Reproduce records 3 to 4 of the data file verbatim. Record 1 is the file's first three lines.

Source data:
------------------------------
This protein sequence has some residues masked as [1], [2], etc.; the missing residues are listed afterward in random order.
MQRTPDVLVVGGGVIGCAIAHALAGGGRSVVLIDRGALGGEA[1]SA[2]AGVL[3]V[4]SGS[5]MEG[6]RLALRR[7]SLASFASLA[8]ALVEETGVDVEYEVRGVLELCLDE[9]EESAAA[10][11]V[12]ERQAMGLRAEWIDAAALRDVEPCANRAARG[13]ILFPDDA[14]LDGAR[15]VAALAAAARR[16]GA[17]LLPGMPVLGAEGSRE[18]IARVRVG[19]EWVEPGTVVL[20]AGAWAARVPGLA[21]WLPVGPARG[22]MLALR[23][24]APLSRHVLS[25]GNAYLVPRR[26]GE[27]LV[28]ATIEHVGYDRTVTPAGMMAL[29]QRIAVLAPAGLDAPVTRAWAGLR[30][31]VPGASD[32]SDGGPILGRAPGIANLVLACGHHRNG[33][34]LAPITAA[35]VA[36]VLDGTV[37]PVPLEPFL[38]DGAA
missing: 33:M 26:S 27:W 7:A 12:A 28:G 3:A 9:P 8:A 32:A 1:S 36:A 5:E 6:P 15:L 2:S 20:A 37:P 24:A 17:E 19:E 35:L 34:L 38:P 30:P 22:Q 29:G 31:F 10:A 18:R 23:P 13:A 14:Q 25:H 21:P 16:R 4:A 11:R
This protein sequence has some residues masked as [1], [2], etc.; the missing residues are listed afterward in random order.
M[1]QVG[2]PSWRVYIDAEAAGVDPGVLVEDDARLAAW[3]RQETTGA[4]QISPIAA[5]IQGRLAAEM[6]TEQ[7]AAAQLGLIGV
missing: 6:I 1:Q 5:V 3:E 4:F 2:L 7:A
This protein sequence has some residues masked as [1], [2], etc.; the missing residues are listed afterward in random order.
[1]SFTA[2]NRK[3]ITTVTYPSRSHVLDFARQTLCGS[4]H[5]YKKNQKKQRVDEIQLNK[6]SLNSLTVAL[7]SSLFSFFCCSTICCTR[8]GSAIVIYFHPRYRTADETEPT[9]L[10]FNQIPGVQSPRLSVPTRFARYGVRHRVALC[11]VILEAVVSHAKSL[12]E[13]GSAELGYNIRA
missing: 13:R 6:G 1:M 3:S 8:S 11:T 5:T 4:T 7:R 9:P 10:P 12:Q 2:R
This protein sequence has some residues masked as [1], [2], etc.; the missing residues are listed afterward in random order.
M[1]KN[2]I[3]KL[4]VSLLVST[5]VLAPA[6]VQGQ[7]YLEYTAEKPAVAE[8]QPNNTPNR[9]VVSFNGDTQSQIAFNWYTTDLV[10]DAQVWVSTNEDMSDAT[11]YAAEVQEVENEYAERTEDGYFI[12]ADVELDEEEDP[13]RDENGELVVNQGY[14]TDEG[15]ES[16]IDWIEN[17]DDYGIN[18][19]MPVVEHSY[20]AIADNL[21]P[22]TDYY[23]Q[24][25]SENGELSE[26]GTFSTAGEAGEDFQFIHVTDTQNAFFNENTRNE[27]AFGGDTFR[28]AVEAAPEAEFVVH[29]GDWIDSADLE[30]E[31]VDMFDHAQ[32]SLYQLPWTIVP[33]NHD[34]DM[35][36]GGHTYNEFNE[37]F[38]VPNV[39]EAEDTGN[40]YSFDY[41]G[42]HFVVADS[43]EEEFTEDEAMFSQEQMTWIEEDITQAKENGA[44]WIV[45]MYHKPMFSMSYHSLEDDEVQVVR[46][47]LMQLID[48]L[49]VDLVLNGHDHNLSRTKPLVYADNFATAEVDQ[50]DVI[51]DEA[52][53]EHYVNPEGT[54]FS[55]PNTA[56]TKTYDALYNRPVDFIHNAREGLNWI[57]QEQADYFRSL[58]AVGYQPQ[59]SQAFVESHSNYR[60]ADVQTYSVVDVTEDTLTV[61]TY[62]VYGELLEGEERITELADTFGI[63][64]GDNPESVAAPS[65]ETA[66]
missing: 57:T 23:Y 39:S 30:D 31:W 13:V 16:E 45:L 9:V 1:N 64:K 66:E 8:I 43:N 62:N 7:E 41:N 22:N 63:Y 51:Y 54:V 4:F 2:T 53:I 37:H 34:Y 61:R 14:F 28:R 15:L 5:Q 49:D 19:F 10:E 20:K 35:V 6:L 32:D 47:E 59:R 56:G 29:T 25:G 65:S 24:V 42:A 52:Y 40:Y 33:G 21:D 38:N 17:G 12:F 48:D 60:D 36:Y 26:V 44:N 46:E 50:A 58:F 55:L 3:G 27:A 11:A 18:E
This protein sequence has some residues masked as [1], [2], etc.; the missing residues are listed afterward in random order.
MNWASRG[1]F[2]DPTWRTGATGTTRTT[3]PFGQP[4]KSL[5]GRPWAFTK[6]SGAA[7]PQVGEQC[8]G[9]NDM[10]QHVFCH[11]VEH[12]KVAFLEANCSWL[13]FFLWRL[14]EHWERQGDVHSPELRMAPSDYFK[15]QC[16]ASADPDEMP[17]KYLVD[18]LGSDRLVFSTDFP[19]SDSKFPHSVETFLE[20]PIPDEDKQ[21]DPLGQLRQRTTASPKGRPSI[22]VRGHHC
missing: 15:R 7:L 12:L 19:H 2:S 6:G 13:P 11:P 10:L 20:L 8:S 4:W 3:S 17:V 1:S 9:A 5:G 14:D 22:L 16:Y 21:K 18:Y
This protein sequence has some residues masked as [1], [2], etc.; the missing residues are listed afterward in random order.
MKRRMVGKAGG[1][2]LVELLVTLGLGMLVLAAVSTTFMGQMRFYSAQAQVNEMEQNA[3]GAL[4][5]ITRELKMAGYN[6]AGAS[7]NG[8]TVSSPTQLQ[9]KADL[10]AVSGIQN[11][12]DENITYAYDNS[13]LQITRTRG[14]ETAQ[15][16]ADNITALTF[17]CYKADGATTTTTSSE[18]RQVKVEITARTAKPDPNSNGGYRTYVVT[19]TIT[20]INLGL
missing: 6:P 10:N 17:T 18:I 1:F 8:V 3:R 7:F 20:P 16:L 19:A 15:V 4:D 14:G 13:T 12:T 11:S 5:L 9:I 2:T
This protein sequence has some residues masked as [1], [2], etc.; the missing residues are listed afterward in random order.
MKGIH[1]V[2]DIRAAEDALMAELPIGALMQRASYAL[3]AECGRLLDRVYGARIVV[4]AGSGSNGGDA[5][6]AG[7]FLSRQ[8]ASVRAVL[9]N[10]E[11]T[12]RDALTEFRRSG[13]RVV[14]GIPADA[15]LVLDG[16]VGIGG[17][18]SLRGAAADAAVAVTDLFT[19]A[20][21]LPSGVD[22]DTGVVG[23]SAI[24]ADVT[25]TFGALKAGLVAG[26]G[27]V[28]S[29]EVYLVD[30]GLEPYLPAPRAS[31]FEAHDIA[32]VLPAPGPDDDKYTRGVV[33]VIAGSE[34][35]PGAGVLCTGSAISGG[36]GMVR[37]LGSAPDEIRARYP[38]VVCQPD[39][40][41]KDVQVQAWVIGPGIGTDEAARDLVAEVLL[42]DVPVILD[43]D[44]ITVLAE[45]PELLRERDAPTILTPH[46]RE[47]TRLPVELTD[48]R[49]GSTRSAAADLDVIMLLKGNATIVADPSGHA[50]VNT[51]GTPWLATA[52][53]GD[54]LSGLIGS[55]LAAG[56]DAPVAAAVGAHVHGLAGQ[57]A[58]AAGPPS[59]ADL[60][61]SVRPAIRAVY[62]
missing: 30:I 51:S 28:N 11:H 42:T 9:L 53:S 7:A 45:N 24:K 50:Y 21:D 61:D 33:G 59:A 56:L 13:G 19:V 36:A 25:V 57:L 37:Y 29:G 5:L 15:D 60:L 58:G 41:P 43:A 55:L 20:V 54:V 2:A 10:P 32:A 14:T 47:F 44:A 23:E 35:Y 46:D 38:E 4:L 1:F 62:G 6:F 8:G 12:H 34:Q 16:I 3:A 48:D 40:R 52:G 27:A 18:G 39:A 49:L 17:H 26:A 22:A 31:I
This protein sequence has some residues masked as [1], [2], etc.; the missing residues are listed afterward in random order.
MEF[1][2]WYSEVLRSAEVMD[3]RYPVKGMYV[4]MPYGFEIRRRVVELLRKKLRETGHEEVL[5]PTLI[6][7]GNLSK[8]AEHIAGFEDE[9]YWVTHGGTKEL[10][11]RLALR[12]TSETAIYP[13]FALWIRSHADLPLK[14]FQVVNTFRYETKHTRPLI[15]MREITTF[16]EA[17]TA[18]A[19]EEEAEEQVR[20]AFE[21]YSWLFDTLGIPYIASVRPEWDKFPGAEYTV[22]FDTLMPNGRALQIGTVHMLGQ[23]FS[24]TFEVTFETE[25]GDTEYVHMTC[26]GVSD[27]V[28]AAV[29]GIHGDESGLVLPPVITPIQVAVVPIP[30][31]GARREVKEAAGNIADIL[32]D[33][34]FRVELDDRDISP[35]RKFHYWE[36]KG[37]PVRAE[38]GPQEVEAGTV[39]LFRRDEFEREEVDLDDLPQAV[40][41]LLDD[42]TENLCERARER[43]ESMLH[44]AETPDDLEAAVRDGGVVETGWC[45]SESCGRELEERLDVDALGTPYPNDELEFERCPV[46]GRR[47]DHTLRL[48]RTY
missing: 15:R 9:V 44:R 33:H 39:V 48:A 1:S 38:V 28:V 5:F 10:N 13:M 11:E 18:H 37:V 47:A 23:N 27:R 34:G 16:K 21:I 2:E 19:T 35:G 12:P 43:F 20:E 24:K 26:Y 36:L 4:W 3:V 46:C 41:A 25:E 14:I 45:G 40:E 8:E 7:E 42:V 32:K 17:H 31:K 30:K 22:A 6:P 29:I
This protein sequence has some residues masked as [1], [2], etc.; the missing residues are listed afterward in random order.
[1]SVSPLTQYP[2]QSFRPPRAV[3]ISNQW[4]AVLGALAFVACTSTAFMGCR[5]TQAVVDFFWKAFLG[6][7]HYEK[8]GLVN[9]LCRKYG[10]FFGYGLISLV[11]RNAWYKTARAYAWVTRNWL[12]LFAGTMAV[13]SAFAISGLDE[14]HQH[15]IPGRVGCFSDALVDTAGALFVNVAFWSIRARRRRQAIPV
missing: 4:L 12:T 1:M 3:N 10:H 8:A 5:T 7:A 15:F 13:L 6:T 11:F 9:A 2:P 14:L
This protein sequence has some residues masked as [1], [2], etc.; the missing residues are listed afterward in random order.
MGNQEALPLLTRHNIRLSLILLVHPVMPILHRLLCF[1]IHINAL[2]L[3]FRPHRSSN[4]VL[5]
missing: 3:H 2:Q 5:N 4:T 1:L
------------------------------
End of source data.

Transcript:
This protein sequence has some residues masked as [1], [2], etc.; the missing residues are listed afterward in random order.
[1]SFTA[2]NRK[3]ITTVTYPSRSHVLDFARQTLCGS[4]H[5]YKKNQKKQRVDEIQLNK[6]SLNSLTVAL[7]SSLFSFFCCSTICCTR[8]GSAIVIYFHPRYRTADETEPT[9]L[10]FNQIPGVQSPRLSVPTRFARYGVRHRVALC[11]VILEAVVSHAKSL[12]E[13]GSAELGYNIRA
missing: 13:R 6:G 1:M 3:S 8:S 11:T 5:T 4:T 7:R 9:P 10:P 12:Q 2:R
This protein sequence has some residues masked as [1], [2], etc.; the missing residues are listed afterward in random order.
M[1]KN[2]I[3]KL[4]VSLLVST[5]VLAPA[6]VQGQ[7]YLEYTAEKPAVAE[8]QPNNTPNR[9]VVSFNGDTQSQIAFNWYTTDLV[10]DAQVWVSTNEDMSDAT[11]YAAEVQEVENEYAERTEDGYFI[12]ADVELDEEEDP[13]RDENGELVVNQGY[14]TDEG[15]ES[16]IDWIEN[17]DDYGIN[18][19]MPVVEHSY[20]AIADNL[21]P[22]TDYY[23]Q[24][25]SENGELSE[26]GTFSTAGEAGEDFQFIHVTDTQNAFFNENTRNE[27]AFGGDTFR[28]AVEAAPEAEFVVH[29]GDWIDSADLE[30]E[31]VDMFDHAQ[32]SLYQLPWTIVP[33]NHD[34]DM[35][36]GGHTYNEFNE[37]F[38]VPNV[39]EAEDTGN[40]YSFDY[41]G[42]HFVVADS[43]EEEFTEDEAMFSQEQMTWIEEDITQAKENGA[44]WIV[45]MYHKPMFSMSYHSLEDDEVQVVR[46][47]LMQLID[48]L[49]VDLVLNGHDHNLSRTKPLVYADNFATAEVDQ[50]DVI[51]DEA[52][53]EHYVNPEGT[54]FS[55]PNTA[56]TKTYDALYNRPVDFIHNAREGLNWI[57]QEQADYFRSL[58]AVGYQPQ[59]SQAFVESHSNYR[60]ADVQTYSVVDVTEDTLTV[61]TY[62]VYGELLEGEERITELADTFGI[63][64]GDNPESVAAPS[65]ETA[66]
missing: 57:T 23:Y 39:S 30:D 31:W 13:V 16:E 45:L 9:V 1:N 64:K 66:E 8:I 43:N 62:N 7:E 41:N 22:N 63:Y 51:Y 54:V 4:F 2:T 53:I 37:H 34:Y 61:R 14:F 28:R 15:L 5:Q 49:D 19:F 10:E 20:K 35:V 6:L 32:D 47:E 59:R 56:G 29:T 25:G 65:S 24:V 42:A 52:Y 40:Y 33:G 21:D 38:N 17:G 12:F 48:D 60:D 36:Y 26:V 44:N 46:E 50:A 58:F 55:L 3:G 27:A 11:A 18:E